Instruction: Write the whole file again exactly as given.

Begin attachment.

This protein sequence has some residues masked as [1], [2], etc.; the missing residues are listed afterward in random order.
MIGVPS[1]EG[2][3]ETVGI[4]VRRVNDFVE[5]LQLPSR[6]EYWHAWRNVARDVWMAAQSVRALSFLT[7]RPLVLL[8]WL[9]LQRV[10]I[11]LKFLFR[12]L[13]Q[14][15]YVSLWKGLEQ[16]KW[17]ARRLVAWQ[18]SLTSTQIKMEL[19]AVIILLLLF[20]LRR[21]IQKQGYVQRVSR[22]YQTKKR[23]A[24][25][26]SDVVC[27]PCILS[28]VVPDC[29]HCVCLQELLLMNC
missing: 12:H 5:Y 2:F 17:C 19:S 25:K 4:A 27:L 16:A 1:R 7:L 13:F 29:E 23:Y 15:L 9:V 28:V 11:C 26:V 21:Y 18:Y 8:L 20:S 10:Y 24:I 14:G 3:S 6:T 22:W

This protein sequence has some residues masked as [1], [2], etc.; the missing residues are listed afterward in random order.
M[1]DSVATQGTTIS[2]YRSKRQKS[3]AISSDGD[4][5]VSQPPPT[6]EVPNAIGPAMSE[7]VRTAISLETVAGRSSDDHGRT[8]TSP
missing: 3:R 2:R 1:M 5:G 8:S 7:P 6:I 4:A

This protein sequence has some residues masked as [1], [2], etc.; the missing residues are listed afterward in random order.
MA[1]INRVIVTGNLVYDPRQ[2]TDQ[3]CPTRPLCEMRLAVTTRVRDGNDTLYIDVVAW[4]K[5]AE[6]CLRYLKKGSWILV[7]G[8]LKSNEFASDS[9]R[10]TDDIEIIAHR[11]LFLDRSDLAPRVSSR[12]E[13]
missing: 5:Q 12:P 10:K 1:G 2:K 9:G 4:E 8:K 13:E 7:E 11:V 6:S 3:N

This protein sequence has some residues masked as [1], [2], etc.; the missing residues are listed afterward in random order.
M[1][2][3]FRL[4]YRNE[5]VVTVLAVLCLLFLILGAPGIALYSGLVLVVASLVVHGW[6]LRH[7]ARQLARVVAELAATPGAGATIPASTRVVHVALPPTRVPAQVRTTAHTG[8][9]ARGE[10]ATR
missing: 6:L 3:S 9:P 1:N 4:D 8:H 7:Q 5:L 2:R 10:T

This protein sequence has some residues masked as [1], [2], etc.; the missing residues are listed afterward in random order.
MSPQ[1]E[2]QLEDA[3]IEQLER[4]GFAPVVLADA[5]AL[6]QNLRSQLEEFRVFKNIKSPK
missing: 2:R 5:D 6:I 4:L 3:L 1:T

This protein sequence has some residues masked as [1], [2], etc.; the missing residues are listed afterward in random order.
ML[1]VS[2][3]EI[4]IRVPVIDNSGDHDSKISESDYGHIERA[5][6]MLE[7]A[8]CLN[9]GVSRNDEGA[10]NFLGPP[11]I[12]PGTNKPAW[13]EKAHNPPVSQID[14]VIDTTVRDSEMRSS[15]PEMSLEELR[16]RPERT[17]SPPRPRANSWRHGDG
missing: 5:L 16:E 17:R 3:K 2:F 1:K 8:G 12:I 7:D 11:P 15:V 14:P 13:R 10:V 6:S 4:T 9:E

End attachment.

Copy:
This protein sequence has some residues masked as [1], [2], etc.; the missing residues are listed afterward in random order.
MIGVPS[1]EG[2][3]ETVGI[4]VRRVNDFVE[5]LQLPSR[6]EYWHAWRNVARDVWMAAQSVRALSFLT[7]RPLVLL[8]WL[9]LQRV[10]I[11]LKFLFR[12]L[13]Q[14][15]YVSLWKGLEQ[16]KW[17]ARRLVAWQ[18]SLTSTQIKMEL[19]AVIILLLLF[20]LRR[21]IQKQGYVQRVSR[22]YQTKKR[23]A[24][25][26]SDVVC[27]PCILS[28]VVPDC[29]HCVCLQELLLMNC
missing: 12:H 5:Y 2:F 17:C 19:S 25:K 4:A 27:L 16:A 1:R 7:L 13:F 29:E 23:Y 15:L 9:V 28:V 11:C 26:V 21:Y 18:Y 8:L 20:S 10:Y 24:I 14:G 3:S 6:T 22:W

This protein sequence has some residues masked as [1], [2], etc.; the missing residues are listed afterward in random order.
M[1]DSVATQGTTIS[2]YRSKRQKS[3]AISSDGD[4][5]VSQPPPT[6]EVPNAIGPAMSE[7]VRTAISLETVAGRSSDDHGRT[8]TSP
missing: 3:R 2:R 1:M 5:G 8:S 7:P 6:I 4:A

This protein sequence has some residues masked as [1], [2], etc.; the missing residues are listed afterward in random order.
MA[1]INRVIVTGNLVYDPRQ[2]TDQ[3]CPTRPLCEMRLAVTTRVRDGNDTLYIDVVAW[4]K[5]AE[6]CLRYLKKGSWILV[7]G[8]LKSNEFASDS[9]R[10]TDDIEIIAHR[11]LFLDRSDLAPRVSSR[12]E[13]
missing: 5:Q 12:P 10:K 1:G 2:K 9:G 4:E 8:K 13:E 7:E 11:V 6:S 3:N

This protein sequence has some residues masked as [1], [2], etc.; the missing residues are listed afterward in random order.
M[1][2][3]FRL[4]YRNE[5]VVTVLAVLCLLFLILGAPGIALYSGLVLVVASLVVHGW[6]LRH[7]ARQLARVVAELAATPGAGATIPASTRVVHVALPPTRVPAQVRTTAHTG[8][9]ARGE[10]ATR
missing: 6:L 3:S 9:P 1:N 4:D 8:H 7:Q 5:L 2:R 10:T

This protein sequence has some residues masked as [1], [2], etc.; the missing residues are listed afterward in random order.
MSPQ[1]E[2]QLEDA[3]IEQLER[4]GFAPVVLADA[5]AL[6]QNLRSQLEEFRVFKNIKSPK
missing: 2:R 5:D 6:I 4:L 3:L 1:T

This protein sequence has some residues masked as [1], [2], etc.; the missing residues are listed afterward in random order.
ML[1]VS[2][3]EI[4]IRVPVIDNSGDHDSKISESDYGHIERA[5][6]MLE[7]A[8]CLN[9]GVSRNDEGA[10]NFLGPP[11]I[12]PGTNKPAW[13]EKAHNPPVSQID[14]VIDTTVRDSEMRSS[15]PEMSLEELR[16]RPERT[17]SPPRPRANSWRHGDG
missing: 5:L 16:E 17:R 3:K 2:F 1:K 8:G 12:I 7:D 11:P 15:V 14:P 13:R 10:V 6:S 4:T 9:E